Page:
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Clin Gastroenterol Hepatol. 2015 Feb;13(2):360-368.e5. doi: 10.1016/j.cgh.2014.07.042. Epub 2014 Jul 30.

Use of analytic morphomics of liver, spleen, and body composition to identify patients at risk for cirrhosis.

Author information

1
Veterans Administration Ann Arbor Healthcare System Center, Ann Arbor, Michigan; Department of Radiology, University of Michigan, Ann Arbor, Michigan.
2
Department of Surgery, University of Michigan, Ann Arbor, Michigan; Morphomics Analysis Group, University of Michigan, Ann Arbor, Michigan.
3
Morphomics Analysis Group, University of Michigan, Ann Arbor, Michigan.
4
Veterans Administration Ann Arbor Healthcare System Center, Ann Arbor, Michigan; Department of Medicine, University of Michigan, Ann Arbor, Michigan; Veterans Administration Center for Clinical Management Research, Ann Arbor, Michigan.
5
Department of Biostatistics, University of Michigan, Ann Arbor, Michigan.
6
Veterans Administration Ann Arbor Healthcare System Center, Ann Arbor, Michigan; Morphomics Analysis Group, University of Michigan, Ann Arbor, Michigan; Department of Medicine, University of Michigan, Ann Arbor, Michigan. Electronic address: gsu@umich.edu.

Abstract

BACKGROUND & AIMS:

A diagnosis of cirrhosis can be made on the basis of findings from imaging studies, but these are subjective. Analytic morphomics uses computational image processing algorithms to provide precise and detailed measurements of organs and body tissues. We investigated whether morphomic parameters can be used to identify patients with cirrhosis.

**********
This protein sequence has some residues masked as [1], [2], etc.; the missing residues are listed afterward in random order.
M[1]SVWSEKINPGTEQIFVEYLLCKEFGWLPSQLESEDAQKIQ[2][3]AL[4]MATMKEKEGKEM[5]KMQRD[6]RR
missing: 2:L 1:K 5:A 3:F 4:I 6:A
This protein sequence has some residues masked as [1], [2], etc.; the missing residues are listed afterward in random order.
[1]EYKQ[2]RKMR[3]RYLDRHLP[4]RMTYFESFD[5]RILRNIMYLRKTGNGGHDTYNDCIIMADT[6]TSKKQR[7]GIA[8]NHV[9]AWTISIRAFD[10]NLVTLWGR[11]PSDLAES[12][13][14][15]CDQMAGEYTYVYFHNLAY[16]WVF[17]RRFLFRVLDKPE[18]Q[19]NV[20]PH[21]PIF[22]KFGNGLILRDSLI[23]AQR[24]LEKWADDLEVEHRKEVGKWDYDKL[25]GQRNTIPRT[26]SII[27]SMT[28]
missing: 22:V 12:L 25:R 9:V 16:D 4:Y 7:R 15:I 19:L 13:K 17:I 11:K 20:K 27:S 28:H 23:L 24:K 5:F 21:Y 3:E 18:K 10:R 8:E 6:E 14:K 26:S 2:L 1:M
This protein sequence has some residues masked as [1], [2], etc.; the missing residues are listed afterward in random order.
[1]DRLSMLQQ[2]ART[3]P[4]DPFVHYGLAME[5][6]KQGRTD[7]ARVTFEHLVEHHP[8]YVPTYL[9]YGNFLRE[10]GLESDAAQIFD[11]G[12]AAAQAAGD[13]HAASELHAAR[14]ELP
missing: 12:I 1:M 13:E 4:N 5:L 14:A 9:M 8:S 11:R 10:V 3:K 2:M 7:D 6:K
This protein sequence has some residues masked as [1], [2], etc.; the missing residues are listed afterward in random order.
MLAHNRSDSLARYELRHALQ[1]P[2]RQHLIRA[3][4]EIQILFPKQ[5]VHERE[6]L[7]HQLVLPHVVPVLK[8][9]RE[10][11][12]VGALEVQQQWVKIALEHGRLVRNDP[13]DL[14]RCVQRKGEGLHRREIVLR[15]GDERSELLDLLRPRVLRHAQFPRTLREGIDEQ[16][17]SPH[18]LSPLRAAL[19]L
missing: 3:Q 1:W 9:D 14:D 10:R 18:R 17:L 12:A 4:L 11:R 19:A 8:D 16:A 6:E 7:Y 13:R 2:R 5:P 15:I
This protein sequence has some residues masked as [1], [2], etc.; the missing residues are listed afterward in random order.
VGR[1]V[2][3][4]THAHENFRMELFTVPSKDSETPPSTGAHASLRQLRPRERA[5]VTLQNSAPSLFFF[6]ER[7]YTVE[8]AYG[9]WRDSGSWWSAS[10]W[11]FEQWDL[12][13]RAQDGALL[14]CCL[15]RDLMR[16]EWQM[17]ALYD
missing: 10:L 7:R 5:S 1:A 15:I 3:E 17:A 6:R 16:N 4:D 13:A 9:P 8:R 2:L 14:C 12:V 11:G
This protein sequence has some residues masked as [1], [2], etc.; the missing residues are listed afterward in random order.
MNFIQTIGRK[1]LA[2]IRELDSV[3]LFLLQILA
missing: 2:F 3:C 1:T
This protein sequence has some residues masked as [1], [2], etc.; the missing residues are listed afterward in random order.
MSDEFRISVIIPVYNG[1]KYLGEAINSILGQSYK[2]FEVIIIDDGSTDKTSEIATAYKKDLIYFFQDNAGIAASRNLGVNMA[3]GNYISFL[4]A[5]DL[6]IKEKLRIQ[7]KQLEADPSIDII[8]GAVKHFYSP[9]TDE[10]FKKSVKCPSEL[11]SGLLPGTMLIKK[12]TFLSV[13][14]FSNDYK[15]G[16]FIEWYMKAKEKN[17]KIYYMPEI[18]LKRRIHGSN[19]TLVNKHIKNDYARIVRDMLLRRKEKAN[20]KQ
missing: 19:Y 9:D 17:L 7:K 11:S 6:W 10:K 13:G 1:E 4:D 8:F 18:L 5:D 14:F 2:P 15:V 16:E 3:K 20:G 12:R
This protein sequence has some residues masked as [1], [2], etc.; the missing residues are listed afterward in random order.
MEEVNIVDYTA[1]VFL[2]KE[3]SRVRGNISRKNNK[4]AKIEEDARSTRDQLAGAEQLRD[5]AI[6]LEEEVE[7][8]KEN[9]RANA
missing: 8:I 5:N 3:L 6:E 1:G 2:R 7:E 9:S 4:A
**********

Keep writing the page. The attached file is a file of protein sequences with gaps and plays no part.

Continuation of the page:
METHODS:

In a retrospective study, we performed analytic morphomics on data collected from 357 patients evaluated at the University of Michigan from 2004 to 2012 who had a liver biopsy within 6 months of a computed tomography scan for any reason. We used logistic regression with elastic net regularization and cross-validation to develop predictive models for cirrhosis, within 80% randomly selected internal training set. The other 20% data were used as internal test set to ensure that model overfitting did not occur. In validation studies, we tested the performance of our models on an external cohort of patients from a different health system.

RESULTS:

Our predictive models, which were based on analytic morphomics and demographics (morphomics model) or analytic morphomics, demographics, and laboratory studies (full model), identified patients with cirrhosis with area under the receiver operating characteristic curve (AUROC) values of 0.91 and 0.90, respectively, compared with 0.69, 0.77, and 0.76 for aspartate aminotransferase-to-platelet ratio, Lok Score, and FIB-4, respectively, by using the same data set. In the validation set, our morphomics model identified patients who developed cirrhosis with AUROC value of 0.97, and the full model identified them with AUROC value of 0.90.

CONCLUSIONS:

We used analytic morphomics to demonstrate that cirrhosis can be objectively quantified by using medical imaging. In a retrospective analysis of multi-protocol scans, we found that it is possible to identify patients who have cirrhosis on the basis of analyses of preexisting scans, without significant additional risk or cost.

KEYWORDS:

Advanced Technology; Fibrosis Progression; Noninvasive Markers; Prognostic Factor

PMID:
25083565
DOI:
10.1016/j.cgh.2014.07.042
[Indexed for MEDLINE]

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